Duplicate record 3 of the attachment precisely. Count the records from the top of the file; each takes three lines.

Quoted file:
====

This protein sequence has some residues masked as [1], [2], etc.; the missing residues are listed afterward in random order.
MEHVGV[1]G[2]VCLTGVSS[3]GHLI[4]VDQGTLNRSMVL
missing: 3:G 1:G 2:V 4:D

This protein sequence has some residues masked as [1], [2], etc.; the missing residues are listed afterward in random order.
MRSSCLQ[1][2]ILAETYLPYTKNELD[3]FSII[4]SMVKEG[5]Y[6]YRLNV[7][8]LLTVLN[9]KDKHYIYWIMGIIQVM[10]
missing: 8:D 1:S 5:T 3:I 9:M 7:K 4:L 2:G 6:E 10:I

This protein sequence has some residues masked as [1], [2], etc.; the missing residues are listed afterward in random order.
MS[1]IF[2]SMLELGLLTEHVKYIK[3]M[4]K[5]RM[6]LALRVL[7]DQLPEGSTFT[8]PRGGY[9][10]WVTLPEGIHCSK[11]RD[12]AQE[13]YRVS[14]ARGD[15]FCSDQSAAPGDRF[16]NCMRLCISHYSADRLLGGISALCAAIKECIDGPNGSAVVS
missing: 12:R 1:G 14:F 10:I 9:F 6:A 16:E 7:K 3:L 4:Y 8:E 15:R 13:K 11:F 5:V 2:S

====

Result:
This protein sequence has some residues masked as [1], [2], etc.; the missing residues are listed afterward in random order.
MS[1]IF[2]SMLELGLLTEHVKYIK[3]M[4]K[5]RM[6]LALRVL[7]DQLPEGSTFT[8]PRGGY[9][10]WVTLPEGIHCSK[11]RD[12]AQE[13]YRVS[14]ARGD[15]FCSDQSAAPGDRF[16]NCMRLCISHYSADRLLGGISALCAAIKECIDGPNGSAVVS
missing: 12:R 1:G 14:F 10:I 9:F 6:A 16:E 7:K 3:L 4:Y 8:E 15:R 13:K 11:F 5:V 2:S